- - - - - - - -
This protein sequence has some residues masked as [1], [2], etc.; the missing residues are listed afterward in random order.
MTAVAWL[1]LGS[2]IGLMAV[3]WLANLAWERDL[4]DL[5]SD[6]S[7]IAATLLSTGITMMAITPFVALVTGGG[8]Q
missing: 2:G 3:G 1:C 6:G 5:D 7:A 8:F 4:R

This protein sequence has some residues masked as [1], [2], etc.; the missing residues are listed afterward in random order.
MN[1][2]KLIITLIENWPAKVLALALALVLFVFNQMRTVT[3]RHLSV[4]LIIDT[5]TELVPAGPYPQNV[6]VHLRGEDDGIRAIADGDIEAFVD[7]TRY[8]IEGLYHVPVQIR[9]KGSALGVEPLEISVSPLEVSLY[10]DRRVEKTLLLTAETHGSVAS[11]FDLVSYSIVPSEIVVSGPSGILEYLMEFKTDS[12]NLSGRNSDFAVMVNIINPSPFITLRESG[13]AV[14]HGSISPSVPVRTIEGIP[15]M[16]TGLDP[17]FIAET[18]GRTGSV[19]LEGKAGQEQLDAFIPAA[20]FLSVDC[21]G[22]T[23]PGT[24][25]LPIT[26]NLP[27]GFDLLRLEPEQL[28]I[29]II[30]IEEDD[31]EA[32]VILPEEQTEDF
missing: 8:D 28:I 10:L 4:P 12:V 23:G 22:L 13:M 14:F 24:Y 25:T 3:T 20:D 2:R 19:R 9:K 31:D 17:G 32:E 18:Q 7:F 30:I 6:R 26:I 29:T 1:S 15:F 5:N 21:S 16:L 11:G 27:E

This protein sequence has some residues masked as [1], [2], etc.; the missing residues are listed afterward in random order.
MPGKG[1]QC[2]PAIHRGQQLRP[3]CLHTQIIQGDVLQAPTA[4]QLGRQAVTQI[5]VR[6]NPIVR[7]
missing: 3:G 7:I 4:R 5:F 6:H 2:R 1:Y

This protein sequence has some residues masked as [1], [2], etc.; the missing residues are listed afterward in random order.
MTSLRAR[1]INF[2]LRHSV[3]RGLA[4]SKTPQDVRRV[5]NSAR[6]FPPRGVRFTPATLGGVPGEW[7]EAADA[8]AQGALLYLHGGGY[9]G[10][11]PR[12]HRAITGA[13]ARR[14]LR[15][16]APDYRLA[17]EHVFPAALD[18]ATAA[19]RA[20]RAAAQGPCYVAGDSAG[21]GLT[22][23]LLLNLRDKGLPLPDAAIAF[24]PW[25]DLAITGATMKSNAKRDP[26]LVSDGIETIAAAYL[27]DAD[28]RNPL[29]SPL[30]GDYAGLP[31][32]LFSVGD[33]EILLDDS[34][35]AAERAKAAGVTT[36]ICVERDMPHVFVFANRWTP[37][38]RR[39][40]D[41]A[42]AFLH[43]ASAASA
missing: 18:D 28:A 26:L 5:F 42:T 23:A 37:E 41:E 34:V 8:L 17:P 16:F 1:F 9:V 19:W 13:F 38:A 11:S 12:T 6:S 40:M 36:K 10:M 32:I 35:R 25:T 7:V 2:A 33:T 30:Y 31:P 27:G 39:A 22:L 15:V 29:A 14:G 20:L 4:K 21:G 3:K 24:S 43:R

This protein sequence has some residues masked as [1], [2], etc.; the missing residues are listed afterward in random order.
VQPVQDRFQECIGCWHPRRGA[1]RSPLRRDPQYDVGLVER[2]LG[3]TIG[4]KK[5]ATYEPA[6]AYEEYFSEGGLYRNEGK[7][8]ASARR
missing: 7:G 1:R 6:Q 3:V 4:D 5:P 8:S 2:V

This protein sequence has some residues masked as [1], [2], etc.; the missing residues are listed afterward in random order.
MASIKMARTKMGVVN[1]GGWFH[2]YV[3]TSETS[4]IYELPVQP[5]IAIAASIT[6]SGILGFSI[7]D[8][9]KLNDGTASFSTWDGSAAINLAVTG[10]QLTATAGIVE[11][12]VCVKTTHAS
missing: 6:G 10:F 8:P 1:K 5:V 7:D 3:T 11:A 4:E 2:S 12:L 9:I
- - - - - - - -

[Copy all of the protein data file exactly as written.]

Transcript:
This protein sequence has some residues masked as [1], [2], etc.; the missing residues are listed afterward in random order.
MTAVAWL[1]LGS[2]IGLMAV[3]WLANLAWERDL[4]DL[5]SD[6]S[7]IAATLLSTGITMMAITPFVALVTGGG[8]Q
missing: 2:G 3:G 1:C 6:G 5:D 7:A 8:F 4:R

This protein sequence has some residues masked as [1], [2], etc.; the missing residues are listed afterward in random order.
MN[1][2]KLIITLIENWPAKVLALALALVLFVFNQMRTVT[3]RHLSV[4]LIIDT[5]TELVPAGPYPQNV[6]VHLRGEDDGIRAIADGDIEAFVD[7]TRY[8]IEGLYHVPVQIR[9]KGSALGVEPLEISVSPLEVSLY[10]DRRVEKTLLLTAETHGSVAS[11]FDLVSYSIVPSEIVVSGPSGILEYLMEFKTDS[12]NLSGRNSDFAVMVNIINPSPFITLRESG[13]AV[14]HGSISPSVPVRTIEGIP[15]M[16]TGLDP[17]FIAET[18]GRTGSV[19]LEGKAGQEQLDAFIPAA[20]FLSVDC[21]G[22]T[23]PGT[24][25]LPIT[26]NLP[27]GFDLLRLEPEQL[28]I[29]II[30]IEEDD[31]EA[32]VILPEEQTEDF
missing: 8:D 28:I 10:L 4:P 12:V 23:G 22:L 13:M 14:F 24:Y 25:T 3:T 20:D 2:R 19:R 9:K 31:D 17:G 32:E 18:Q 7:F 30:I 6:R 26:I 29:T 1:S 15:F 5:N 21:S 16:L 11:G 27:E

This protein sequence has some residues masked as [1], [2], etc.; the missing residues are listed afterward in random order.
MPGKG[1]QC[2]PAIHRGQQLRP[3]CLHTQIIQGDVLQAPTA[4]QLGRQAVTQI[5]VR[6]NPIVR[7]
missing: 3:G 7:I 4:R 5:F 6:H 2:R 1:Y

This protein sequence has some residues masked as [1], [2], etc.; the missing residues are listed afterward in random order.
MTSLRAR[1]INF[2]LRHSV[3]RGLA[4]SKTPQDVRRV[5]NSAR[6]FPPRGVRFTPATLGGVPGEW[7]EAADA[8]AQGALLYLHGGGY[9]G[10][11]PR[12]HRAITGA[13]ARR[14]LR[15][16]APDYRLA[17]EHVFPAALD[18]ATAA[19]RA[20]RAAAQGPCYVAGDSAG[21]GLT[22][23]LLLNLRDKGLPLPDAAIAF[24]PW[25]DLAITGATMKSNAKRDP[26]LVSDGIETIAAAYL[27]DAD[28]RNPL[29]SPL[30]GDYAGLP[31][32]LFSVGD[33]EILLDDS[34][35]AAERAKAAGVTT[36]ICVERDMPHVFVFANRWTP[37][38]RR[39][40]D[41]A[42]AFLH[43]ASAASA
missing: 18:D 28:A 26:L 5:F 42:T 23:A 37:E 41:E 34:V 8:L 17:P 16:F 1:F 9:V 19:W 13:F 38:A 11:S 12:T 6:S 40:M 36:K 10:M 32:I 35:R 25:T 7:V 2:A 33:T 30:Y 31:P 27:G 39:A 22:L 15:V 29:A 14:G 20:L 4:K 21:G 3:K 24:S 43:R

This protein sequence has some residues masked as [1], [2], etc.; the missing residues are listed afterward in random order.
VQPVQDRFQECIGCWHPRRGA[1]RSPLRRDPQYDVGLVER[2]LG[3]TIG[4]KK[5]ATYEPA[6]AYEEYFSEGGLYRNEGK[7][8]ASARR
missing: 7:G 1:R 6:Q 3:V 4:D 5:P 8:S 2:V

This protein sequence has some residues masked as [1], [2], etc.; the missing residues are listed afterward in random order.
MASIKMARTKMGVVN[1]GGWFH[2]YV[3]TSETS[4]IYELPVQP[5]IAIAASIT[6]SGILGFSI[7]D[8][9]KLNDGTASFSTWDGSAAINLAVTG[10]QLTATAGIVE[11][12]VCVKTTHAS
missing: 6:G 10:F 8:P 1:K 5:V 7:D 3:T 11:A 4:E 2:S 12:L 9:I